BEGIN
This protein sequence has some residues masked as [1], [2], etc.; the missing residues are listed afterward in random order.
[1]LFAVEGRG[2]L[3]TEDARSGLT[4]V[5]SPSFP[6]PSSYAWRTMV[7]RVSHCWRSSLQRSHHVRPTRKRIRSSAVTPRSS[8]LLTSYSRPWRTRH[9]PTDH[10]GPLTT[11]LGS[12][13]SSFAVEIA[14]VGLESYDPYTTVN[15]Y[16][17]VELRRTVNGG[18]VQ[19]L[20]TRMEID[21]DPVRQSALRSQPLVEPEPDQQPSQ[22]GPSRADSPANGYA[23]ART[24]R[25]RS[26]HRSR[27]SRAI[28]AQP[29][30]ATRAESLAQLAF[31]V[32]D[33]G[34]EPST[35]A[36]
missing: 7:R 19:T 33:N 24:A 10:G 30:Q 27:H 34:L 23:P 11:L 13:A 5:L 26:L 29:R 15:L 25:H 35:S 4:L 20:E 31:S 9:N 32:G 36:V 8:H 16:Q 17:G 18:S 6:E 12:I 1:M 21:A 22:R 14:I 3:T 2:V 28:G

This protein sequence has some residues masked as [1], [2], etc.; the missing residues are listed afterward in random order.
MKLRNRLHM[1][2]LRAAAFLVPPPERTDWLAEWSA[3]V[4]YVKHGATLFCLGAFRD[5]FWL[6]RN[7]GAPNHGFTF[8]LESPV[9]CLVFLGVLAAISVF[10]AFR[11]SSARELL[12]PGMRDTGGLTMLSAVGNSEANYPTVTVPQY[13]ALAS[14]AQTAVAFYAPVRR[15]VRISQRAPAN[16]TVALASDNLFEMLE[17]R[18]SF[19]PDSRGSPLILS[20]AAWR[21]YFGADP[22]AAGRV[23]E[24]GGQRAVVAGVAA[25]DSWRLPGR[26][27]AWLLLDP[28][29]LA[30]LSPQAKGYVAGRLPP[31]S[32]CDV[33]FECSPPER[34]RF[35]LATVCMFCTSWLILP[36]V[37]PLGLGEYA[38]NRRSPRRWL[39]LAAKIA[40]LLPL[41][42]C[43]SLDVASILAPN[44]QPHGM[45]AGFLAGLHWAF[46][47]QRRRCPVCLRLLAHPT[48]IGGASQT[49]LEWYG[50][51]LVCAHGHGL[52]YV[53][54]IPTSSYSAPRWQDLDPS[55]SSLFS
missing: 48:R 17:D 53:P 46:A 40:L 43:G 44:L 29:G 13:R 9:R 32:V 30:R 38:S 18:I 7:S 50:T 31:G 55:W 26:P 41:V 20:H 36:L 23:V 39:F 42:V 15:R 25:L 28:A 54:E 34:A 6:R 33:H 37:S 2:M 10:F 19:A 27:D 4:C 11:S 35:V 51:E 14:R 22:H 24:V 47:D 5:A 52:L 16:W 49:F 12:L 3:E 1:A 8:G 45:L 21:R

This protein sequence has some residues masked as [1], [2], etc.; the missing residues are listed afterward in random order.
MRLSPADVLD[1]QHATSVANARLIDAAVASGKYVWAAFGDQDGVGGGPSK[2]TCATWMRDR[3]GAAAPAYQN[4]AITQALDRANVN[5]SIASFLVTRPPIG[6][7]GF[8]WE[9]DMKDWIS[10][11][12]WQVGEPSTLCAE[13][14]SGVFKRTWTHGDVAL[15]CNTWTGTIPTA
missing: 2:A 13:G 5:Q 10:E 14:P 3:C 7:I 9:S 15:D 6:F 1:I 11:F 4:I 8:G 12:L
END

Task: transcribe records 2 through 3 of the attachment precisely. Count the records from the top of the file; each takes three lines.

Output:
This protein sequence has some residues masked as [1], [2], etc.; the missing residues are listed afterward in random order.
MKLRNRLHM[1][2]LRAAAFLVPPPERTDWLAEWSA[3]V[4]YVKHGATLFCLGAFRD[5]FWL[6]RN[7]GAPNHGFTF[8]LESPV[9]CLVFLGVLAAISVF[10]AFR[11]SSARELL[12]PGMRDTGGLTMLSAVGNSEANYPTVTVPQY[13]ALAS[14]AQTAVAFYAPVRR[15]VRISQRAPAN[16]TVALASDNLFEMLE[17]R[18]SF[19]PDSRGSPLILS[20]AAWR[21]YFGADP[22]AAGRV[23]E[24]GGQRAVVAGVAA[25]DSWRLPGR[26][27]AWLLLDP[28][29]LA[30]LSPQAKGYVAGRLPP[31]S[32]CDV[33]FECSPPER[34]RF[35]LATVCMFCTSWLILP[36]V[37]PLGLGEYA[38]NRRSPRRWL[39]LAAKIA[40]LLPL[41][42]C[43]SLDVASILAPN[44]QPHGM[45]AGFLAGLHWAF[46][47]QRRRCPVCLRLLAHPT[48]IGGASQT[49]LEWYG[50][51]LVCAHGHGL[52]YV[53][54]IPTSSYSAPRWQDLDPS[55]SSLFS
missing: 48:R 17:D 53:P 46:A 40:L 43:G 44:L 29:G 13:R 9:R 32:V 30:R 38:S 18:I 7:S 50:T 31:G 55:W 26:P 41:V 20:H 36:L 23:V 39:F 42:V 15:R 25:L 28:A 54:E 34:A 6:R 33:H 37:S 2:M 10:F 19:A 27:D 4:C 11:S 35:V 51:E 14:R 22:H 24:V 47:D 5:A 52:L 16:W 49:F 12:L 3:E 1:A 8:G 45:L 21:R

This protein sequence has some residues masked as [1], [2], etc.; the missing residues are listed afterward in random order.
MRLSPADVLD[1]QHATSVANARLIDAAVASGKYVWAAFGDQDGVGGGPSK[2]TCATWMRDR[3]GAAAPAYQN[4]AITQALDRANVN[5]SIASFLVTRPPIG[6][7]GF[8]WE[9]DMKDWIS[10][11][12]WQVGEPSTLCAE[13][14]SGVFKRTWTHGDVAL[15]CNTWTGTIPTA
missing: 2:A 13:G 5:Q 10:E 14:P 3:C 7:I 9:S 15:D 6:F 1:I 11:F 4:I 8:G 12:L